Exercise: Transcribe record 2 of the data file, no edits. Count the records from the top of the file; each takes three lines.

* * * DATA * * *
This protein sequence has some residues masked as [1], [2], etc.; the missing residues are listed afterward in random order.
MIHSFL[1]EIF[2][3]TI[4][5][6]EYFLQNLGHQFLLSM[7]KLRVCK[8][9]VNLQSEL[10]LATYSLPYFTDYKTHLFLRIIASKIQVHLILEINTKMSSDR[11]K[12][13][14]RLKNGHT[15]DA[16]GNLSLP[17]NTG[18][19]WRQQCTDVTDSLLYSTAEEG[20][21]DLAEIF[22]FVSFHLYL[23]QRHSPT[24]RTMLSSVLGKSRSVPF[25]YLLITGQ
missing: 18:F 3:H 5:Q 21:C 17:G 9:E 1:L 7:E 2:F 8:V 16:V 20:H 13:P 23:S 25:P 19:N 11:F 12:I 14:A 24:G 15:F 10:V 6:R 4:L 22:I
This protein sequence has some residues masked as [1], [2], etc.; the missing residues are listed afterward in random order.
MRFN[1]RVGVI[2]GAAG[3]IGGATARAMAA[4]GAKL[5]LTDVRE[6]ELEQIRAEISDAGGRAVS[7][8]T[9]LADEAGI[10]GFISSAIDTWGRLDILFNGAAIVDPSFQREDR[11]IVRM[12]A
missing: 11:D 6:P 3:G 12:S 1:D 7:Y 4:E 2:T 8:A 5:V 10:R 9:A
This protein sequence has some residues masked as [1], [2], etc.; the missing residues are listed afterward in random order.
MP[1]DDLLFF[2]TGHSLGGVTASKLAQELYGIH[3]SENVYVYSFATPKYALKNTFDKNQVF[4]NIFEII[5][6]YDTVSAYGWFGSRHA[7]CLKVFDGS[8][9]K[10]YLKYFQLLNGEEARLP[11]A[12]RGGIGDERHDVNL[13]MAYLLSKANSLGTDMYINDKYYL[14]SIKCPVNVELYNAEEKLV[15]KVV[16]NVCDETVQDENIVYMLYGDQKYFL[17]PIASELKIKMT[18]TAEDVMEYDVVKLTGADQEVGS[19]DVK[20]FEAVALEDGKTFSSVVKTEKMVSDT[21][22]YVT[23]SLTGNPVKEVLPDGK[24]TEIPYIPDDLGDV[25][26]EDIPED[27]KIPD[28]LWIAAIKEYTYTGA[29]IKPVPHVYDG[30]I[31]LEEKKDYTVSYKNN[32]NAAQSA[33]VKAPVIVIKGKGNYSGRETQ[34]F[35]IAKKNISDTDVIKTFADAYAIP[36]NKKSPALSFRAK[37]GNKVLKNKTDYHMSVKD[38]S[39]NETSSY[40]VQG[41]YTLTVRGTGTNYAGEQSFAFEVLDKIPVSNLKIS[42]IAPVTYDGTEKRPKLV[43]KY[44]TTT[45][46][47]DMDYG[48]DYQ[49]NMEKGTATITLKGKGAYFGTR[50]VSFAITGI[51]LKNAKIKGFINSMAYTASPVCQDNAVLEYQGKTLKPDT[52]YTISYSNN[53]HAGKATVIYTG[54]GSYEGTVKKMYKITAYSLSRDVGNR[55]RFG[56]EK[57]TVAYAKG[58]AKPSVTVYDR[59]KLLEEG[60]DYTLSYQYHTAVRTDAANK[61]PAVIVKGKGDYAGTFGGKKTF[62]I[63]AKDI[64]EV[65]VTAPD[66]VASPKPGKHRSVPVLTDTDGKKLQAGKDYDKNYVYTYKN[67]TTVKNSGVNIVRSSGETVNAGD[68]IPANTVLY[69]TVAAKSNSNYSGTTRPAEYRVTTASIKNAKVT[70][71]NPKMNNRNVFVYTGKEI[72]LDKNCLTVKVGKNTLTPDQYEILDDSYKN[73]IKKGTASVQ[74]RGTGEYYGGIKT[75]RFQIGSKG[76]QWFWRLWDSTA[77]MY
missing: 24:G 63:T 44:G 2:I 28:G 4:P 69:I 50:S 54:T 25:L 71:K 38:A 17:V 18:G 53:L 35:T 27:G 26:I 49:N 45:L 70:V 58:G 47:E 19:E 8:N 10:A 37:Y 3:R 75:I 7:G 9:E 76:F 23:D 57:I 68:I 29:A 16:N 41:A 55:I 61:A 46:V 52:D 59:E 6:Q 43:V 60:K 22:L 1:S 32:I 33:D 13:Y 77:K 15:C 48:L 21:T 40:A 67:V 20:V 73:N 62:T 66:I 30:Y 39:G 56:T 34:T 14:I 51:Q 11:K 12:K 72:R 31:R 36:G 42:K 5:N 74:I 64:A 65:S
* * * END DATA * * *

This protein sequence has some residues masked as [1], [2], etc.; the missing residues are listed afterward in random order.
MRFN[1]RVGVI[2]GAAG[3]IGGATARAMAA[4]GAKL[5]LTDVRE[6]ELEQIRAEISDAGGRAVS[7][8]T[9]LADEAGI[10]GFISSAIDTWGRLDILFNGAAIVDPSFQREDR[11]IVRM[12]A
missing: 11:D 6:P 3:G 12:S 1:D 7:Y 4:E 2:T 8:A 5:V 10:R 9:A